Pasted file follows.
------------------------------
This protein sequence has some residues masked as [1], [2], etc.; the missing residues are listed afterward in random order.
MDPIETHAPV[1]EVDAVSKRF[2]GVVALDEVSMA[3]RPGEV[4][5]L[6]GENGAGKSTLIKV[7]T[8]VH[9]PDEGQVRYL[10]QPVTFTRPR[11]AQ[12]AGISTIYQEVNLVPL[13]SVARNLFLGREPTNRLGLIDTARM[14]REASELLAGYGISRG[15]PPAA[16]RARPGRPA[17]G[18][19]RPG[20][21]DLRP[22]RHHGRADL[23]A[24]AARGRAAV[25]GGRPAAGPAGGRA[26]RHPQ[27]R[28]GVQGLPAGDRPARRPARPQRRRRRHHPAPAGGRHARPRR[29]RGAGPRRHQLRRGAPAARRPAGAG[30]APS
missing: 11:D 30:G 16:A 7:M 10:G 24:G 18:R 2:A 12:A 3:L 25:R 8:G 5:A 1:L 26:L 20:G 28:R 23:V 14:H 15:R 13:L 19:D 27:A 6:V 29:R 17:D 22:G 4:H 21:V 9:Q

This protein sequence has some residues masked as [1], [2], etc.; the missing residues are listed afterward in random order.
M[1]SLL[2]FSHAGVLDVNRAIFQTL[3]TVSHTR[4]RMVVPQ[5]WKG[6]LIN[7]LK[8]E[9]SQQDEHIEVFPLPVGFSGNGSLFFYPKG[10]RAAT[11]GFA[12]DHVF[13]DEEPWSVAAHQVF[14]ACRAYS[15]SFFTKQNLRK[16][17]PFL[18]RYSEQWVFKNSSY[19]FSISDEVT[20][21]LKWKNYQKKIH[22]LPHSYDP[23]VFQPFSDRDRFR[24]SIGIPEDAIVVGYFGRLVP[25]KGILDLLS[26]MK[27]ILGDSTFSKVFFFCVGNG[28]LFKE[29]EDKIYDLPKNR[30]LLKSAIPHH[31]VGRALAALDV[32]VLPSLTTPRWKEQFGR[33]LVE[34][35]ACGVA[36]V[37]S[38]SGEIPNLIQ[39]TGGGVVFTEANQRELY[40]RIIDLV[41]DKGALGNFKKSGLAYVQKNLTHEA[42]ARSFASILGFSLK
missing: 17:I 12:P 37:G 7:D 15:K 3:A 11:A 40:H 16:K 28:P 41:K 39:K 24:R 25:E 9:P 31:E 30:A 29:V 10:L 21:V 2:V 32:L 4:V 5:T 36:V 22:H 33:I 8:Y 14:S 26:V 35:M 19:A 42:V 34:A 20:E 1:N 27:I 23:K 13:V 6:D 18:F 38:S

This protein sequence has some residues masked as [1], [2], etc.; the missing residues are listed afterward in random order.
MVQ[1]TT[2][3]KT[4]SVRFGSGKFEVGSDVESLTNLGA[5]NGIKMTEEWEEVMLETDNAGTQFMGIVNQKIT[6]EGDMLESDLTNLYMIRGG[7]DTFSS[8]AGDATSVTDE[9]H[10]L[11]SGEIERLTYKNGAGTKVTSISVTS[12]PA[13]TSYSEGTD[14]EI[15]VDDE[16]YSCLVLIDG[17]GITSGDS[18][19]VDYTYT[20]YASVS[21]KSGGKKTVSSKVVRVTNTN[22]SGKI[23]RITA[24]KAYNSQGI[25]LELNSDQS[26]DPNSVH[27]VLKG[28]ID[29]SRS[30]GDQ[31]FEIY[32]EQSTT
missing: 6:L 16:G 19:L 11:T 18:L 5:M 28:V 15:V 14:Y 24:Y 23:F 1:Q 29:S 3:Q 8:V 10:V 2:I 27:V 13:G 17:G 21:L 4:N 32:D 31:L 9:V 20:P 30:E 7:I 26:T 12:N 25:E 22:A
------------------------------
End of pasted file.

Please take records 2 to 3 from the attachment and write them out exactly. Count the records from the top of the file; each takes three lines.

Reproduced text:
This protein sequence has some residues masked as [1], [2], etc.; the missing residues are listed afterward in random order.
M[1]SLL[2]FSHAGVLDVNRAIFQTL[3]TVSHTR[4]RMVVPQ[5]WKG[6]LIN[7]LK[8]E[9]SQQDEHIEVFPLPVGFSGNGSLFFYPKG[10]RAAT[11]GFA[12]DHVF[13]DEEPWSVAAHQVF[14]ACRAYS[15]SFFTKQNLRK[16][17]PFL[18]RYSEQWVFKNSSY[19]FSISDEVT[20][21]LKWKNYQKKIH[22]LPHSYDP[23]VFQPFSDRDRFR[24]SIGIPEDAIVVGYFGRLVP[25]KGILDLLS[26]MK[27]ILGDSTFSKVFFFCVGNG[28]LFKE[29]EDKIYDLPKNR[30]LLKSAIPHH[31]VGRALAALDV[32]VLPSLTTPRWKEQFGR[33]LVE[34][35]ACGVA[36]V[37]S[38]SGEIPNLIQ[39]TGGGVVFTEANQRELY[40]RIIDLV[41]DKGALGNFKKSGLAYVQKNLTHEA[42]ARSFASILGFSLK
missing: 17:I 12:P 37:G 7:D 15:K 3:A 11:A 40:H 16:K 28:P 41:K 39:K 24:R 25:E 9:P 31:E 30:A 29:V 10:L 21:V 2:V 32:L 4:V 5:T 36:V 22:H 33:I 8:Y 14:S 26:V 35:M 19:A 42:V 34:A 20:E 1:N 27:I 23:K 13:V 6:D 18:F 38:S

This protein sequence has some residues masked as [1], [2], etc.; the missing residues are listed afterward in random order.
MVQ[1]TT[2][3]KT[4]SVRFGSGKFEVGSDVESLTNLGA[5]NGIKMTEEWEEVMLETDNAGTQFMGIVNQKIT[6]EGDMLESDLTNLYMIRGG[7]DTFSS[8]AGDATSVTDE[9]H[10]L[11]SGEIERLTYKNGAGTKVTSISVTS[12]PA[13]TSYSEGTD[14]EI[15]VDDE[16]YSCLVLIDG[17]GITSGDS[18][19]VDYTYT[20]YASVS[21]KSGGKKTVSSKVVRVTNTN[22]SGKI[23]RITA[24]KAYNSQGI[25]LELNSDQS[26]DPNSVH[27]VLKG[28]ID[29]SRS[30]GDQ[31]FEIY[32]EQSTT
missing: 6:L 16:G 19:L 11:T 18:L 5:M 28:V 15:V 14:Y 24:Y 23:F 1:Q 29:S 3:Q 8:V 10:V 2:I 27:V 13:G 17:G 21:L 4:N 32:D 31:L 9:V 20:P 30:E 7:I 26:T 12:N 25:E 22:A